Visual processing associated with making judgments of political affiliation : an eye-tracking study

WCU Author/Contributor (non-WCU co-authors, if there are any, appear on document)
Kimberlee Alane Cooper (Creator)
Western Carolina University (WCU )
Web Site:
Leonardo Bobadilla

Abstract: This study assessed whether differences exist in the way females, males, and people with opposing political partisanships focus their visual attention during evaluations of politicians’ facial images. Eye movements were recorded while eighty four participants (34 males, 50 females) viewed ten images of politicians and were asked to determine levels of competence and attractiveness, political party, and the likelihood of voting for the candidate. Their visual attention was measured with the number and duration of fixations to four facial areas of interest (AOIs), including each eye, nose, and mouth. This study indicates groups separated by sex and opposing political partisanships use dissimilar visual processes when cognitively assessing images of politicians. Analysis of the visual scan paths indicate males held fixation durations on noses significantly longer than females (p < .05). Females showed a trend in evaluating eyes and took significantly more time to fixate on candidates’ noses (p < .05). Democratic participants also spent more time evaluating noses (p < .05) when compared to Republican participants. Results also indicated that voters’ higher ratings of competence and attractiveness correlate with the likelihood of voting for a candidate. This research provides support demonstrating that people use cognitive and visual processing skills to extrapolate nonverbal cues to facilitate in judging images of politicians.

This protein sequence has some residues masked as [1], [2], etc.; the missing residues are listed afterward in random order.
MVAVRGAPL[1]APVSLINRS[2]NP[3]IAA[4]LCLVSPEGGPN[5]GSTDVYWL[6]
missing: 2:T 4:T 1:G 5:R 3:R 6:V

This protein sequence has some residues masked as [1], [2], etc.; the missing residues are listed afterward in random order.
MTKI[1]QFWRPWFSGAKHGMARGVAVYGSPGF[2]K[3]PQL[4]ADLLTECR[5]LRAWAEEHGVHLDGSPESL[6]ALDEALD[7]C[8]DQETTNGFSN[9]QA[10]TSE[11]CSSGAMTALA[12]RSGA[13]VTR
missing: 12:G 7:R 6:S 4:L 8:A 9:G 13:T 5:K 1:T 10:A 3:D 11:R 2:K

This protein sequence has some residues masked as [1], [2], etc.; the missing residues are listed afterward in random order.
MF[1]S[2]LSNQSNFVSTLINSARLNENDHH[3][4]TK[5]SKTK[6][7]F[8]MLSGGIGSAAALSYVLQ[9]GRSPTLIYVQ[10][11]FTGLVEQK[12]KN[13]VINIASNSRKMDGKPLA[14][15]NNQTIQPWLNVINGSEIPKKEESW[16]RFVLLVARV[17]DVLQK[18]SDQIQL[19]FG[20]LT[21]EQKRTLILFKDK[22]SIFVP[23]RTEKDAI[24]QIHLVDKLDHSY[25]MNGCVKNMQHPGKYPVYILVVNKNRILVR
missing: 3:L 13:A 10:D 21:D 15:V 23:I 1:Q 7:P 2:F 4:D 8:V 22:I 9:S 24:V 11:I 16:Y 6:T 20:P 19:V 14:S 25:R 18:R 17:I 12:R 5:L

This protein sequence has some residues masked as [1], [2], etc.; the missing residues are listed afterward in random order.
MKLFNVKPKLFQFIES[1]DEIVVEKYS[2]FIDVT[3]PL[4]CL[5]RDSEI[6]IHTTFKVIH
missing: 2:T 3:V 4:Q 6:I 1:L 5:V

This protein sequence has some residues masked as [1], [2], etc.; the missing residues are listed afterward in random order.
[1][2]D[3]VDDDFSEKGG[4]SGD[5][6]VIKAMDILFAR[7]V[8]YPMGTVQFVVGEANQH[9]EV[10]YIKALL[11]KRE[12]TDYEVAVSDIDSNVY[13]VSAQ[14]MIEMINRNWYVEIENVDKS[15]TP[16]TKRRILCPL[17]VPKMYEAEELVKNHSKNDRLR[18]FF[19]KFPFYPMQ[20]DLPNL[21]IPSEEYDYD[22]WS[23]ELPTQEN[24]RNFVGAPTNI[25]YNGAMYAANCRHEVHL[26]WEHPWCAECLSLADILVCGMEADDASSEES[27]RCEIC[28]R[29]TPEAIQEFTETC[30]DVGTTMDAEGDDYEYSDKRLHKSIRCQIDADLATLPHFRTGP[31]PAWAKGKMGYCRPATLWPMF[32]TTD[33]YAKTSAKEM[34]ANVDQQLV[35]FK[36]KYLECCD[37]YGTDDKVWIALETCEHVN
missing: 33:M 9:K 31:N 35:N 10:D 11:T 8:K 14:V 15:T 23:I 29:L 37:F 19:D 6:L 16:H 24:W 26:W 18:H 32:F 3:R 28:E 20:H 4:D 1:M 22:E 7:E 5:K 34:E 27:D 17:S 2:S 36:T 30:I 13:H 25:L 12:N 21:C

Additional Information

Language: English
Date: 2013
Decision Making, Eye Tracking, Political Affiliation, Visual Processing
Visual communication -- United States -- Case studies
Cognitive psychology -- Political aspects -- United States -- Case studies
Voting -- United States -- Psychological aspects -- Case studies
Party affiliation -- United States -- Psychological aspects -- Case studies
Voting research -- United States

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